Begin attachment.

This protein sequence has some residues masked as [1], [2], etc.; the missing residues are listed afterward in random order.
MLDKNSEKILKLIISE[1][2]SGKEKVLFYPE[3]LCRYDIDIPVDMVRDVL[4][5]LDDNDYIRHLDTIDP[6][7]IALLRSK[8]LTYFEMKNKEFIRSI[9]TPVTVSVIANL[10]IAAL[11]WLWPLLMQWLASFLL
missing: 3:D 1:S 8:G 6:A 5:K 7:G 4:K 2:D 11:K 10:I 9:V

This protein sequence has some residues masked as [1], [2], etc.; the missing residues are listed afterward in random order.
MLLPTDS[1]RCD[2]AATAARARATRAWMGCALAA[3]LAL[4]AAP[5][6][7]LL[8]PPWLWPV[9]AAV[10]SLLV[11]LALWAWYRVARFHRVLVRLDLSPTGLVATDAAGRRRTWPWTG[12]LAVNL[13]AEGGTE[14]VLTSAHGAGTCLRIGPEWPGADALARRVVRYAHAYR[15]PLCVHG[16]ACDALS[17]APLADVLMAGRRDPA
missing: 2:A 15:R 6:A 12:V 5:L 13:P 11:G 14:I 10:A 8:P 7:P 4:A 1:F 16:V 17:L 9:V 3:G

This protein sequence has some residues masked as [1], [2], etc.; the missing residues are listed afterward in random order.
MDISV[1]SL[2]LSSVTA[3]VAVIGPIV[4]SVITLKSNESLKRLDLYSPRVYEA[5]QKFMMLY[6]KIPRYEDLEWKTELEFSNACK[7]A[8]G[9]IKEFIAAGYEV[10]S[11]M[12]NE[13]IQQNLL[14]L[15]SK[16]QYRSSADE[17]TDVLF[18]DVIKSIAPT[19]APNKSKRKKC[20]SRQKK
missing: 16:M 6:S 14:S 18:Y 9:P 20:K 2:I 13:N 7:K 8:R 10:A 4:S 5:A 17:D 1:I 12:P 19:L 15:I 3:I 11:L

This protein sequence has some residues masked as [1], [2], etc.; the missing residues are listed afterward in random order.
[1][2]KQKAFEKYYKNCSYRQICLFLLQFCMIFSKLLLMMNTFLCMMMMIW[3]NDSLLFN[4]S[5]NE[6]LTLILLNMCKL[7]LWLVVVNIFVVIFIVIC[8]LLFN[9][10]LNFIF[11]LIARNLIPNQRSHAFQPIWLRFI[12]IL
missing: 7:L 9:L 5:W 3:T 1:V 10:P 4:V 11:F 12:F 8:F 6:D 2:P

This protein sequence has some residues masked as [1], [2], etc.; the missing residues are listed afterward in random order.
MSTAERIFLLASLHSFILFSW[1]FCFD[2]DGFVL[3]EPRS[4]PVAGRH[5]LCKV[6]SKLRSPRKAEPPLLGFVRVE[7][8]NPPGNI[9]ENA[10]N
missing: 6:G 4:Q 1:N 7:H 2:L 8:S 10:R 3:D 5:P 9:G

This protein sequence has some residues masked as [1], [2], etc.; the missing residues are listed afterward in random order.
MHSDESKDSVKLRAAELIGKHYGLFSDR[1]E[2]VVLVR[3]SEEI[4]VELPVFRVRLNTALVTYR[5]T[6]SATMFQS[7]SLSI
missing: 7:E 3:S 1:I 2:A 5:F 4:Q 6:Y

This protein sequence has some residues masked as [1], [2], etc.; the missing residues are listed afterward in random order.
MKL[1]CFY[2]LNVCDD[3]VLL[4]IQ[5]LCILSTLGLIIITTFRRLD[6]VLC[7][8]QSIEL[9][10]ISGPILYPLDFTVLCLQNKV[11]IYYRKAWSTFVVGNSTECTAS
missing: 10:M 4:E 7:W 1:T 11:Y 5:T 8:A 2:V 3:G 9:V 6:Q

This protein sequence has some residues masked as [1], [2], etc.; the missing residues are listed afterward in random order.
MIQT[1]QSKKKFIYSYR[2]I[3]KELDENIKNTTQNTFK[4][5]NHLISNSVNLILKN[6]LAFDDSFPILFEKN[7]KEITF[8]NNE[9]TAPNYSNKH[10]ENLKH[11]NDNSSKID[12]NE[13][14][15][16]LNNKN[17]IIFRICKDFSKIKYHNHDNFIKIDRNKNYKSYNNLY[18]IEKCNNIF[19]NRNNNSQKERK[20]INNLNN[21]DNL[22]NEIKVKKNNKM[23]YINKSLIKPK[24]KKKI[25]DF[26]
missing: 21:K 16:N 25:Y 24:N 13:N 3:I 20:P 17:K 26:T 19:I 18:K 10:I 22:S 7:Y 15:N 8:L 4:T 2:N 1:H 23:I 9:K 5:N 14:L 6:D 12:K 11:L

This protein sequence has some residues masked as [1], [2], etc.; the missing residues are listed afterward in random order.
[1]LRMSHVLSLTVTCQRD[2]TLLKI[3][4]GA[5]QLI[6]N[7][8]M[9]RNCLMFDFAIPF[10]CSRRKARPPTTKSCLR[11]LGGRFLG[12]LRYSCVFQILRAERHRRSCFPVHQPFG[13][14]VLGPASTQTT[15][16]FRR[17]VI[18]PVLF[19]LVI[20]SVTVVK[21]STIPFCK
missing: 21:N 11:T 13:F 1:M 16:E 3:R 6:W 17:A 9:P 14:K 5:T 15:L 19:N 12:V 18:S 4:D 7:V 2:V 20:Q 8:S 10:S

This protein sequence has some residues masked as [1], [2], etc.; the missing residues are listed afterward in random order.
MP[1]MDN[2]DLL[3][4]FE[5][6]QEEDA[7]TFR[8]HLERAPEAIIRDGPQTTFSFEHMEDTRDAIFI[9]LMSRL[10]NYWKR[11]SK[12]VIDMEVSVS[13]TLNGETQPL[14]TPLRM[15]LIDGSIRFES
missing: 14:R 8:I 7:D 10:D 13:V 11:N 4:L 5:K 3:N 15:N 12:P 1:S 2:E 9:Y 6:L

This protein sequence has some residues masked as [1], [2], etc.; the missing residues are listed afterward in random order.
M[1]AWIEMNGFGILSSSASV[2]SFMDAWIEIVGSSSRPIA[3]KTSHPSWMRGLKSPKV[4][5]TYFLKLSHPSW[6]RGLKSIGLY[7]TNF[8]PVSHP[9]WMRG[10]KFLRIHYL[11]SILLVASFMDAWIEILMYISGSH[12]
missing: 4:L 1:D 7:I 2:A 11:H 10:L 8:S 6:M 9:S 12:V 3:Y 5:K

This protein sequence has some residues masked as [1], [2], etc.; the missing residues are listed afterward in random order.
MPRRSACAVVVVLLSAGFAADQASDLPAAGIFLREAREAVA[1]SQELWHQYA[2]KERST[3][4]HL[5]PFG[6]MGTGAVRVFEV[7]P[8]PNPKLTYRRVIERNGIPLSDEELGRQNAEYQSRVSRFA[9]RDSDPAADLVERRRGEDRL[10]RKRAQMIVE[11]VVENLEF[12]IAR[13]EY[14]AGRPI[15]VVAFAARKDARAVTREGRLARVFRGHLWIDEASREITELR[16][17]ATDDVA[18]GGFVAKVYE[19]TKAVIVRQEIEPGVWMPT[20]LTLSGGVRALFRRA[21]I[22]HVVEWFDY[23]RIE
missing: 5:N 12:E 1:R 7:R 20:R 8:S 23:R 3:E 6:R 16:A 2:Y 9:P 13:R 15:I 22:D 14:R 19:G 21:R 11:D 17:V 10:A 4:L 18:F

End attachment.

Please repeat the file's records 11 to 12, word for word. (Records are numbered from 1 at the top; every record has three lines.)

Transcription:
This protein sequence has some residues masked as [1], [2], etc.; the missing residues are listed afterward in random order.
M[1]AWIEMNGFGILSSSASV[2]SFMDAWIEIVGSSSRPIA[3]KTSHPSWMRGLKSPKV[4][5]TYFLKLSHPSW[6]RGLKSIGLY[7]TNF[8]PVSHP[9]WMRG[10]KFLRIHYL[11]SILLVASFMDAWIEILMYISGSH[12]
missing: 4:L 1:D 7:I 2:A 11:H 10:L 8:S 6:M 9:S 12:V 3:Y 5:K

This protein sequence has some residues masked as [1], [2], etc.; the missing residues are listed afterward in random order.
MPRRSACAVVVVLLSAGFAADQASDLPAAGIFLREAREAVA[1]SQELWHQYA[2]KERST[3][4]HL[5]PFG[6]MGTGAVRVFEV[7]P[8]PNPKLTYRRVIERNGIPLSDEELGRQNAEYQSRVSRFA[9]RDSDPAADLVERRRGEDRL[10]RKRAQMIVE[11]VVENLEF[12]IAR[13]EY[14]AGRPI[15]VVAFAARKDARAVTREGRLARVFRGHLWIDEASREITELR[16][17]ATDDVA[18]GGFVAKVYE[19]TKAVIVRQEIEPGVWMPT[20]LTLSGGVRALFRRA[21]I[22]HVVEWFDY[23]RIE
missing: 5:N 12:E 1:R 7:R 20:R 8:S 23:R 3:E 6:R 16:A 2:Y 9:P 13:R 15:I 22:D 14:R 19:G 21:R 11:D 17:V 10:A 4:L 18:F